British Columbia

Schmegelsky, McLeod admitted to northern B.C. homicides before killing themselves, video footage reveals

In videos recorded days before they killed themselves, Bryer Schmegelsky and Kam McLeod said they were responsible for three killings in northern British Columbia — but provided no motive.

RCMP outline results of investigation into one of Canada’s largest manhunts

The bodies of tourists Chynna Deese and Lucas Fowler, left, were found near Liard Hot Springs, B.C., on July 15. UBC lecturer Leonard Dyck, right, was found dead four days later near Dease Lake. (New South Wales Police; University of British Columbia)

In a series of videos recorded days before they killed themselves, Bryer Schmegelsky and Kam McLeod said they were responsible for three killings in northern British Columbia, but provided no motive.

RCMP described the videos Friday as part of an overview of the investigation that led police on one of the largest manhunts in Canadian history this summer, as the two young men fled B.C. to the remote riverbank in northern Manitoba where they died.

"They were cold. They were remorseless, matter of fact," said RCMP Asst. Commissioner Kevin Hackett. 

A digital camera found with their bodies held six videos and three still images.

In the longest — at 58 seconds — police say Schmegelsky and McLeod admit to killing Lucas Fowler, Chynna Deese and Leonard Dyck.

"Schmegelsky states that they are responsible for the three murders. They were going to march to Hudson Bay where they planned to hijack a boat and go to Europe or Africa," the police report says.

"These videos do not contain information regarding the motive behind their actions nor do they provide specifics regarding the murders."

The camera with the footage belonged to Dyck.

A still taken from surveillance footage released by the RCMP shows Kam McLeod, left, and Bryer Schmegelsky leaving a store in Meadow Lake, Sask., on July 21. (RCMP)

'Suicide pact'

The 13-page RCMP report provides a step-by-step recounting of an investigation which began on July 15 with a report that led to the discovery of the bodies of Fowler and Deese. 

Fowler, an Australian, and Deese, his American girlfriend, were touring the country when they were shot and killed near Liard River Hot Springs, B.C.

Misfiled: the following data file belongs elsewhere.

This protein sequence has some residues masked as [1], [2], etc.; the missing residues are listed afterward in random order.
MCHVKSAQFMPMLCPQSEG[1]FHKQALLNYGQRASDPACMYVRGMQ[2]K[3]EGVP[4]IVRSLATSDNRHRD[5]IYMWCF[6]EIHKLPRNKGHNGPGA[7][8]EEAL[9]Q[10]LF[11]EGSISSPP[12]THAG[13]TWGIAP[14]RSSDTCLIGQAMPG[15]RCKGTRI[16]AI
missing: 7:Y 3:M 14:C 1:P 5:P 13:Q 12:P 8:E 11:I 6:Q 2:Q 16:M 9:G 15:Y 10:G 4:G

According to the report, police found bullets and spent shell casings there of the same type they would find four days later and about 500 kilometres to the west near the body of Dyck, who died of a single gunshot wound.

Fort Nelson RCMP responded to a report about two bodies near Highway 97 on July 15 and found the blue van with the back window shot out. (RCMP )

Police say forensic analysis later showed that Schmegelsky and McLeod used the same two guns to kill Fowler, Deese and Dyck that they would later turn on themselves.

"It is believed that McLeod shot Schmegelsky before shooting himself in a suicide pact," the report says.

Watch the RCMP describe their findings in the investigation:

A police report into northern B.C. homicides says Bryer Schmegelsky and Kam McLeod recorded videos admitting to killing all three victims, but gave no motive for the crimes. 3:47

According to the police report, the young men — Schmegelsky was 18 and McLeod was 19 — bought an SKS semi-automatic rifle at Cabela's outfitters store in Nanaimo, B.C., on July 12, the same day they left Port Alberni, the Vancouver Island town where the pair grew up together. The source of their other gun is unknown.

The pair came onto police radar when McLeod's Dodge pickup truck was found burning outside Dease Lake on July 19 about an hour before police discovered Dyck's body nearby.

"Port Alberni RCMP conducted interviews with the McLeod and Schmegelsky families, who described them as good kids who were on a trip to northern British Columbia and Yukon to look for work," the report says.

Schemegelsky and McLeod purchased a 20-litre gas jerry can from a gas station in Whitehorse on July 15. The nozzle of the can was later found at the scene of the burnt truck. (RCMP)

A search of McLeod's truck on July 22 turned up a container of the same type of ammunition that was found at both crime scenes. And on the same day, a witness contacted RCMP.

"The witness knew McLeod and Schmegelsky and believed the boys may have been involved in the murders," the police report says.